Cross-border fulfilment post Brexit: what’s the hold up?

February 26, 2021

We’ve all seen the freight traffic jams at customs, news updates of large carriers suspending their operations from the UK to the EU and even advice to set up shop in the EU. What’s changed? And what’s the hold up?

Be guided by Salesupply’s outline of the three major headaches of Brexit.

Headache 1: Paperwork and customs delays

Since Brexit, both carriers and businesses are required to present certain information to customs. The problem is that their IT systems aren’t always designed to include this information.

For each parcel, carriers need to provide a correct and corresponding:

  • HS code: a classifying system used by customs around the world to identify products;
  • Country of Origin;
  • GB EORI: Economic Operator Registration and Identification number, required to export commercial goods to the EU. You can request for an EORI number;
  • EU VAT number;
  • Commercial invoice (digitally, hardcopy is optional).

For each parcel being shipped from the UK to the EU, the commercial invoice must now include:

  1. Country of Origin
  2. HS Codes (preferably combined with a product description for the carrier)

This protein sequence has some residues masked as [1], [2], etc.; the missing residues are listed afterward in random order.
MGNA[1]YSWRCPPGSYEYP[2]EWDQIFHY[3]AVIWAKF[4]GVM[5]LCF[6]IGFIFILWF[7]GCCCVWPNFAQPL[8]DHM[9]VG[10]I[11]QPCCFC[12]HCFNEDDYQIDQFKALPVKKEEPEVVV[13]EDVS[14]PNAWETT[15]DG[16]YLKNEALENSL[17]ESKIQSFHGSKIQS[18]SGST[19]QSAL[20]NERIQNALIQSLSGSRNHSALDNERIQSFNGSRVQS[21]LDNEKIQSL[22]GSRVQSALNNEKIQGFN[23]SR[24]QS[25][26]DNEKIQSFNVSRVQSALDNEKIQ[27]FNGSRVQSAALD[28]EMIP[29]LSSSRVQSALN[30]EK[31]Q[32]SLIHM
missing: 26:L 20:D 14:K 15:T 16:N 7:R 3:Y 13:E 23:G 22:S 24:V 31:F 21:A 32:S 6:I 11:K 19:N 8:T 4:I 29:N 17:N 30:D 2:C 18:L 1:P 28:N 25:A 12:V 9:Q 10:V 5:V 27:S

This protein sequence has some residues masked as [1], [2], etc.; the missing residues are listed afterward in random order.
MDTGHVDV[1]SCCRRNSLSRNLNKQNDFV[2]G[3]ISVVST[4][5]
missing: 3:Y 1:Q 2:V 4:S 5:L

3. Order value paid by the end-consumer
  4. Seller details
  5. Receiver address info
  6. Reason for shipping (gift/ ecommerce sale etc)
  7. EU VAT number
  8. GB EORI number
  9. Terms of shipping: DDU (Delivery Duty Unpaid) or DDP (Delivery Duty Paid)

If a business and/or carrier doesn’t have this data incorporated into their backend systems (e.g. e-commerce backend) and forgets to include a hardcopy, a parcel will be stopped at customs.

Talk to your carrier about how best to systematize the passing on of this information to ensure smooth cross-border operations.

Headache 2: VAT

Since Brexit, you need to pay the higher EU VAT rate (higher in most EU countries than it is in the UK). You do not pay this to the authorities but to your DDP carrier who charges you the local EU rate plus a handling fee on top of the tax which can be between €2-10.

When orders surpass the amount of £135, it gets tricky. Above this rate, applicable import duties and EU consumer VAT needs to be paid in full before the parcel is delivered.

In this case, you need a carrier that will clear and pre-finance these shipping costs with the DDP Incoterm (instructions to customs about who is responsible for specific elements of the shipment, particularly who is responsible for the import VAT or duties) – but many carriers do not offer DDP at present. This way of working is called DDU.

With Brexit, DDU shipping is far from ideal: working with a DDU carrier means that the end-consumer has to pay the VAT before they physically receive their order.

These are unexpected costs for the EU end-consumer that will definitely cause some dissatisfaction – and in addition they lead to a significant growth in costly (for the seller) return shipments due to payment refusals.

Essentially: for orders over £135 beware DDU. Find and build a relationship with a well-priced DDP carrier.

Headache 3: Extra costs and surcharges

Brexit has made cross-border business unavoidably more expensive. If the administrative and tax rules alone were not difficult enough, carriers have added surcharges to ship to and from the EU. For a UK merchant this means that since Brexit they have to deal with:

  • a higher VAT rate;